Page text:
We staggered up the beach in a remote part of Timor, our weary legs giving way as each of us collapsed onto the pebbly shoreline. Tears of relief ran down our cheeks as we sat motionless for the first time in over 60 days, taking in our strange surroundings. I felt strangely numb. Looking back out to sea at the tiny 23-foot wooden boat that had been our world since leaving Tonga, I suddenly wanted to be back aboard. Cameras, interviews, people, hassle – surely Captain Bligh didn’t have to contend with this welcome. Or maybe he did? He certainly did not arrive to a hero’s welcome. His men were half-dead and most would die within a few weeks of their arrival.
This was to be our story, a modern day recreation of Bligh’s 4,000-mile open boat voyage from Tofua, where he was cast adrift from HMS Bounty, to Timor, where he skilfully navigated the Bounty’s launch through some of the world’s most remote islands and treacherous reefs.
For Bligh, his only mantra was survival. Cast adrift after a mutiny with enough rations for only a few days sailing, a sextant, some declination tables, a pocket watch and some carpenter’s tools, who knows what was in his mind as he pointed the launch towards Tofua, 35 miles away from where he was dropped? What unfolded was the greatest feat of navigation and survival in British history, although Bligh was not regarded as a hero by his peers.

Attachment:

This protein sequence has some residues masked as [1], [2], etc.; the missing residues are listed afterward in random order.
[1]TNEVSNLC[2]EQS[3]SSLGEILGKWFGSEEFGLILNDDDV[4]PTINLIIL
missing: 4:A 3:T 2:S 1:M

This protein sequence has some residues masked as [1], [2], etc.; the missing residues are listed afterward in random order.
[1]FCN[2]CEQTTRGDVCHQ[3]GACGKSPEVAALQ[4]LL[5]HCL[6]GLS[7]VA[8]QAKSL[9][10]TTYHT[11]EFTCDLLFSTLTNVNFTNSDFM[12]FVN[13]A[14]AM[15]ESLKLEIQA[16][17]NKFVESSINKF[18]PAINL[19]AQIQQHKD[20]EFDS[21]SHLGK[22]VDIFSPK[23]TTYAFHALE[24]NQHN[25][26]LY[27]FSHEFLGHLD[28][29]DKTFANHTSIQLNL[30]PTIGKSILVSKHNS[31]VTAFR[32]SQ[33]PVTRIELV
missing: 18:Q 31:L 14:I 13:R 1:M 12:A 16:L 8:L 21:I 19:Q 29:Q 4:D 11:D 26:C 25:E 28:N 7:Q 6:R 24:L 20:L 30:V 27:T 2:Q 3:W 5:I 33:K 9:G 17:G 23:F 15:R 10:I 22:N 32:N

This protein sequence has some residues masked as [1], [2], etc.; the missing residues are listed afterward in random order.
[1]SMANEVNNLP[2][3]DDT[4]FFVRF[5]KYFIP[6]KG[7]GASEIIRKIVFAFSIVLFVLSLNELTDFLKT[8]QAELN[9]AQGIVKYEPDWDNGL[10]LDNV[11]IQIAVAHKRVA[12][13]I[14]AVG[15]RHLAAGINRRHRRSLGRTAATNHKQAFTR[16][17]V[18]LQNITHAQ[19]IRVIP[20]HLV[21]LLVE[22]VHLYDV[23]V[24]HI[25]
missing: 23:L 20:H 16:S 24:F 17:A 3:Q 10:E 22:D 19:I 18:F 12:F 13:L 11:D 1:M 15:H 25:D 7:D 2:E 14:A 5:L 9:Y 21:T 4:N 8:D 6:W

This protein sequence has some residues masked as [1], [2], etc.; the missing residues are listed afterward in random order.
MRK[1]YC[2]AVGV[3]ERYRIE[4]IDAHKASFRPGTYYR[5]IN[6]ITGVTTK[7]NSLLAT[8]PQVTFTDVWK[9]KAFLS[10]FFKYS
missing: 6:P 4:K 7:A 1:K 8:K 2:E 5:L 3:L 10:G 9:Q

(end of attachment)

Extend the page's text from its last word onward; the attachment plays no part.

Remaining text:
When I was first approached by Windfall Films to be the professional skipper on board this ambitious recreation, my heart raced at the thought. I’ve never been shy of taking on sailing challenges, but this was at best audacious and extremely reckless at the same time. With a crew made up of mainly non-sailors, it was a cast that would fit the Bligh story perfectly; a handyman in place of a ship’s carpenter, a student doctor in for a surgeon, and a whisky salesman in place of the clerk. To think that we could really pull this off was bold to say the least. Could modern man survive the same fate as Bligh and his men?
Many comparisons will be drawn about Bligh and his ability to lead his men to safety. For us, our captain was former SBS soldier, Ant Middleton. Like Bligh he was only 35, but unlike Bligh he was not an experienced sailor. However, Ant did know how to survive and he shouldered the weight of leadership as if he was born to it. When I looked across to him one night as the wind howled and the heavens unleashed a torrent of rain on our shivering crew, he looked at me with a broad grin. It was enough for me to realise that, like in 1789, it was only wind and water and if we kept sailing west we’d eventually arrive.